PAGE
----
Media

Using deepfake technology, MIT crafts the Nixon ‘moon disaster’ speech that never happened

The project highlights the growing capabilities of manipulated media to craft false narratives.

Nixon deepfake Screenshot

MIT researchers have used advanced artificial intelligence to rewrite one of mankind’s greatest achievements: What if the Apollo 11 moon landing failed?

Using archival NASA footage, the team at the Center for Advanced Virtuality made a short film called In Event of Moon Disaster, which presents an alternate timeline where the mission ended in tragedy. It culminates in an eerily convincing Richard Nixon “deepfake” reading the actual backup speech written for the president in case of catastrophe, complete with the fuzzy images and high-pitched hiss characteristic of the era’s CRT televisions.

Deepfakes are realistic manipulated videos that use AI models to simulate one’s face and voice. They can be used to depict a figure saying something they never actually said.

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The video is the centerpiece of an interactive website published Monday, which was the 51st anniversary of the moon landing. It includes a behind-the-scenes look at the project and articles on the implementation and consequences of deepfake technology. The short film was viewable in festivals and a touring exhibition last fall, but the digital release this week is the first time the whole video is available online.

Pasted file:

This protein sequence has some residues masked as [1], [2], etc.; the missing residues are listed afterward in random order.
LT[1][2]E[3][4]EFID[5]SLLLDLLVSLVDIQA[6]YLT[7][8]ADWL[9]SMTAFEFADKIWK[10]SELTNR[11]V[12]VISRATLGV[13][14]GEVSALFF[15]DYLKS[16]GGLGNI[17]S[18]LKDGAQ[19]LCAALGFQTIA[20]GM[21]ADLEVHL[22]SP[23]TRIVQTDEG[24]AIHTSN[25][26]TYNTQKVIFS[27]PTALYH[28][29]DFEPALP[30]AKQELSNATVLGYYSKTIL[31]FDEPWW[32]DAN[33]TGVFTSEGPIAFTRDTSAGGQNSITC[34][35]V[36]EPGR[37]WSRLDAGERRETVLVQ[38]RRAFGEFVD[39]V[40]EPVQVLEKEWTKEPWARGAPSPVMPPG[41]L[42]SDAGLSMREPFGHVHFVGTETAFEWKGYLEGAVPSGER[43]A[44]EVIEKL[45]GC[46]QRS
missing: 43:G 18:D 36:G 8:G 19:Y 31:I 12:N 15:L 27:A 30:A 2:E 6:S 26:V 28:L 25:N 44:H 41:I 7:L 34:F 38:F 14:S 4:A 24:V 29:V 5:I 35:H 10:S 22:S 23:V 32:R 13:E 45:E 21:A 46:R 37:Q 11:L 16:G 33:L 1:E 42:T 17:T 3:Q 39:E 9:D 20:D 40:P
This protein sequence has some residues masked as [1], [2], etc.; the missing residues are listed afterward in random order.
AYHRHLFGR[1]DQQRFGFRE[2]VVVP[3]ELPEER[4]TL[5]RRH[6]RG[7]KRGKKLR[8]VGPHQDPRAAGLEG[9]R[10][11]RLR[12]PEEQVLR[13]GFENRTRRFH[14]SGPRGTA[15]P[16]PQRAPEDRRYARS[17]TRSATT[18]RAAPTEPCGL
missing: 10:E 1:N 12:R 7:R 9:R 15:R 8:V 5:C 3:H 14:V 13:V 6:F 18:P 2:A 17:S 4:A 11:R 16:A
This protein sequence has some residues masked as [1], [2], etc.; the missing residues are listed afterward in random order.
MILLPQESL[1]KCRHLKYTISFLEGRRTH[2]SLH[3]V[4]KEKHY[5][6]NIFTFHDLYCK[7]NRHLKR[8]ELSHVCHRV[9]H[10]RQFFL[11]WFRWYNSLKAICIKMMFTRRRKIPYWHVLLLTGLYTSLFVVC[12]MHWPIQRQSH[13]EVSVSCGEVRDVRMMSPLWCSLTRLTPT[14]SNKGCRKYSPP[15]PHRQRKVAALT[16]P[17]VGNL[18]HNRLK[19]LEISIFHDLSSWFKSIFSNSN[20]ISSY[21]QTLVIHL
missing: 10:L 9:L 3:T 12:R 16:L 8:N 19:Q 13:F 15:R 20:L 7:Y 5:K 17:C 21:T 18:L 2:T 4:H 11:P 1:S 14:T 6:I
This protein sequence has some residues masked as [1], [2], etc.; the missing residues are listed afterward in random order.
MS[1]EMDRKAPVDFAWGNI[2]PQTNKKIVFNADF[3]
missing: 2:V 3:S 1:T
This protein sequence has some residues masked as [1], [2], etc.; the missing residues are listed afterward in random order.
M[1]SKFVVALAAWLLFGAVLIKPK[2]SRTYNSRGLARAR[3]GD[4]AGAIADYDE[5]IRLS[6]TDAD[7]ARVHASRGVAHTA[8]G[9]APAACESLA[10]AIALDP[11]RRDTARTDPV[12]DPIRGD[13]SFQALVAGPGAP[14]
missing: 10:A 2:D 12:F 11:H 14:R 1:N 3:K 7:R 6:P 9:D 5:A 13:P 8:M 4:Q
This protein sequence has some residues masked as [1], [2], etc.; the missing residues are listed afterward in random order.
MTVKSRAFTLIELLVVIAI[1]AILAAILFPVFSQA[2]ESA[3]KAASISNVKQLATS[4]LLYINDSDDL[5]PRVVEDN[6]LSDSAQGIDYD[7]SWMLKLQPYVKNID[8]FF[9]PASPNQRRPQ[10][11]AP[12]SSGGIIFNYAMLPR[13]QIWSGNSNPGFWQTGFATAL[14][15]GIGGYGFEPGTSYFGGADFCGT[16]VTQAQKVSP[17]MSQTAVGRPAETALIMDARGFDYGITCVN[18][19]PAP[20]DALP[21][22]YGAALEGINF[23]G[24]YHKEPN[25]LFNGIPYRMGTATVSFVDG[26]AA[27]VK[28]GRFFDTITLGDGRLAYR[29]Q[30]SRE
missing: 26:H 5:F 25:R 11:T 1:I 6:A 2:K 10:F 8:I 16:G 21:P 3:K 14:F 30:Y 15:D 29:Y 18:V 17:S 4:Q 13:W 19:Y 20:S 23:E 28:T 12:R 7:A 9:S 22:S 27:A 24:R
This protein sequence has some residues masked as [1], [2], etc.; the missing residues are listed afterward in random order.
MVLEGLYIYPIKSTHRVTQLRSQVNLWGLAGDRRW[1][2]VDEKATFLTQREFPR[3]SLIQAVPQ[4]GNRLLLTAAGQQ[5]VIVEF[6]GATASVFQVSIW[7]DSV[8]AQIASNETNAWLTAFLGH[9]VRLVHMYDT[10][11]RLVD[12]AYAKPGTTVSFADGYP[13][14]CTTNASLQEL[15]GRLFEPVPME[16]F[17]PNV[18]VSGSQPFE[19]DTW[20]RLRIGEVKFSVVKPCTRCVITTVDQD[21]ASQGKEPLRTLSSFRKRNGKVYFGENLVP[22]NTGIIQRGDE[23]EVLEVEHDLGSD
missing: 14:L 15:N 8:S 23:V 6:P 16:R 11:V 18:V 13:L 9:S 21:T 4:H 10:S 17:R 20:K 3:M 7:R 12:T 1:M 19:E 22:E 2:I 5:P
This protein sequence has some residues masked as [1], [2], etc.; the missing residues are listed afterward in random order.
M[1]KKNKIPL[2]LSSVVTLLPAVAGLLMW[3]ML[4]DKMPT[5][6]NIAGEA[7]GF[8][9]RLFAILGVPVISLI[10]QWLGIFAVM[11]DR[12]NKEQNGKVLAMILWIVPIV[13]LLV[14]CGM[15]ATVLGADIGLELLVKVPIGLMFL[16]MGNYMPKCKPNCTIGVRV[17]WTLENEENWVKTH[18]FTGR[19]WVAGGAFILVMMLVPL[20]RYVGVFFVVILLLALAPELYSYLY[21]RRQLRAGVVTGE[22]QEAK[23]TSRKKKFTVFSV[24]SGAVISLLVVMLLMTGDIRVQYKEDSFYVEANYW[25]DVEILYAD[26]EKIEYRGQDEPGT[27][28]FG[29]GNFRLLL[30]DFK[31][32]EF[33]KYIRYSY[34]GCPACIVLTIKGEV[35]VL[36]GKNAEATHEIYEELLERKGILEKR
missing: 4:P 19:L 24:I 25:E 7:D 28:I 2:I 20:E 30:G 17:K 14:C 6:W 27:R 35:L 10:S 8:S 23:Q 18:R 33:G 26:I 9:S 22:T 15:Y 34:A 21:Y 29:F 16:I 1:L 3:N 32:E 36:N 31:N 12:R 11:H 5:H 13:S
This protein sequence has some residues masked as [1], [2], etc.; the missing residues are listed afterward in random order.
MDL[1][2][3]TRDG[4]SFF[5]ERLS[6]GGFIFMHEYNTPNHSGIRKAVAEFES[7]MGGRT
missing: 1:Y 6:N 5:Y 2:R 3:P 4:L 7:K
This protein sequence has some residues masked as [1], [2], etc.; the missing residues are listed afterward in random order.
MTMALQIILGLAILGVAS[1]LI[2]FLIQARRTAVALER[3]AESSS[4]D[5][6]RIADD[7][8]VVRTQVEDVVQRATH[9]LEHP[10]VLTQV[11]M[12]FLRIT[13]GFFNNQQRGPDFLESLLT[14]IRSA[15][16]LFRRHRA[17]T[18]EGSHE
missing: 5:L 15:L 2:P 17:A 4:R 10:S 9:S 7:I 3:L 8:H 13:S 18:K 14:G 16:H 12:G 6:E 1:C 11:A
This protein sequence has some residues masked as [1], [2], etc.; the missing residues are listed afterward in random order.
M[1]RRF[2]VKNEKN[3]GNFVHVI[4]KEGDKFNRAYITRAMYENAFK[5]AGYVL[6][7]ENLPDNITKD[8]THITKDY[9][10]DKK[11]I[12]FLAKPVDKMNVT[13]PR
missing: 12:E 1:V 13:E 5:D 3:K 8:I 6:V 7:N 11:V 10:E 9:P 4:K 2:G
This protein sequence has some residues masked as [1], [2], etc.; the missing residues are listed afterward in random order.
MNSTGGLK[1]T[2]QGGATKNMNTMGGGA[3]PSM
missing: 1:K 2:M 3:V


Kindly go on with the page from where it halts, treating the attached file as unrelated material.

The producers filmed an actor reading the contingency speech and mapped his facial movements onto footage of Nixon’s resignation — they picked that clip for the target because it had “the right serious and somber tone.” The actor wasn’t doing an impression, either; his voice was converted to “Nixon’s” using a separate AI model trained on hundreds of samples from the president’s Vietnam speeches.

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The implications of deepfakes are alarming, but producing convincing fabrications isn’t that easy quite yet. It took the MIT team three months to make the video. Still, the technology continues to improve, and convincing deepfakes will only become easier to craft over time.

“By making [a deepfake] ourselves, we wanted to show viewers how advanced this technology has become, as well as help them guard against the more sophisticated deepfakes that will no doubt circulate in the near future,” the projects website states. “If someone who experiences our video later recalls the believability of our piece and, as a result, turns a more critical eye on videos they see pop up in their Facebook feed, we will have been successful.”

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The MIT team partnered with Scientific American to produce a half-hour documentary on the project, which was also published Monday.

If you want to test out your own ability at spotting deepfakes, the MIT Media Lab published a project called Detect Fakes earlier this year. For some help, a press release provides hints on what video artifacts to look for.

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